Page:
Tips for Photographing Sculptures Using Speedlights

Whether you’re a professional photographer documenting someone else’s artwork, or an artist creating images for your own portfolio, knowing how to properly light three-dimensional work is crucial. In this video, photographer James Madelin shows us some simple ways to take better photographs of sculptural artwork:

  • Secure your camera to a tripod to ensure that you get a set of similar images, and to avoid having to continually refocus.
  • Mount flashes to light stands (or even tripods) using a “cold shoe” like the Frio and place them on either side of the artwork.
  • Face one flash toward the wall, and one toward the subject matter using an umbrella diffuser.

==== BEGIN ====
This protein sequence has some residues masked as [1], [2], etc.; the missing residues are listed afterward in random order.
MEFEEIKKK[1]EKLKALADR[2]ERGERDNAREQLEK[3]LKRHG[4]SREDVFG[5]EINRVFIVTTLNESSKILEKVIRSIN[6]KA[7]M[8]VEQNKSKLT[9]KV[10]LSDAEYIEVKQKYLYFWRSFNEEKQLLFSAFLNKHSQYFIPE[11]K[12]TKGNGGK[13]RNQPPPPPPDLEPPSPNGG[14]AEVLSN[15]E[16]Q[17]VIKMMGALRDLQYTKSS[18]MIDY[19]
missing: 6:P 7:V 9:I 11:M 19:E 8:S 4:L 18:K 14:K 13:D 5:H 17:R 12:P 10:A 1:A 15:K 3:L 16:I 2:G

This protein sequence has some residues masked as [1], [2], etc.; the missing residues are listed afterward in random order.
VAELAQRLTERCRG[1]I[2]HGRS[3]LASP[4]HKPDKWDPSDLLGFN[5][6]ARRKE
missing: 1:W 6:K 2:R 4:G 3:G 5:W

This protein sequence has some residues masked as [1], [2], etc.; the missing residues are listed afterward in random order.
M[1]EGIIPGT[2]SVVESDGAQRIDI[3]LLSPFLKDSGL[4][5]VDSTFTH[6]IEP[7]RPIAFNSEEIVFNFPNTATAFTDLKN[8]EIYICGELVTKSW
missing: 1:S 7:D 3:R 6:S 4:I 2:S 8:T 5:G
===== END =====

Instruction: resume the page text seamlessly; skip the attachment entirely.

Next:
• For especially reflective material, try facing both flashes toward the wall. Madelin recommends running one at 1/4th power and another at 1/16th, so that there is enough shadow on one side to let the contours of the sculpture show.
sculpture speedlight diagram

The top diagram shows how most of the sculptures were photographed, while the bottom one shows the change Madelin made for a shiny, high-glaze sculpture.

sculpture speedlight example

This image was taken with the lighting shown in the second diagram. There are no harsh highlights and the soft shadows on the right complement the sculpture well.

This method can be used for any instance in which you need to photograph an inanimate object, such as artwork documentation, product photography, or still life. These sculptures work great with a black background, but of course, you are free to experiment to find what works best with your subject.

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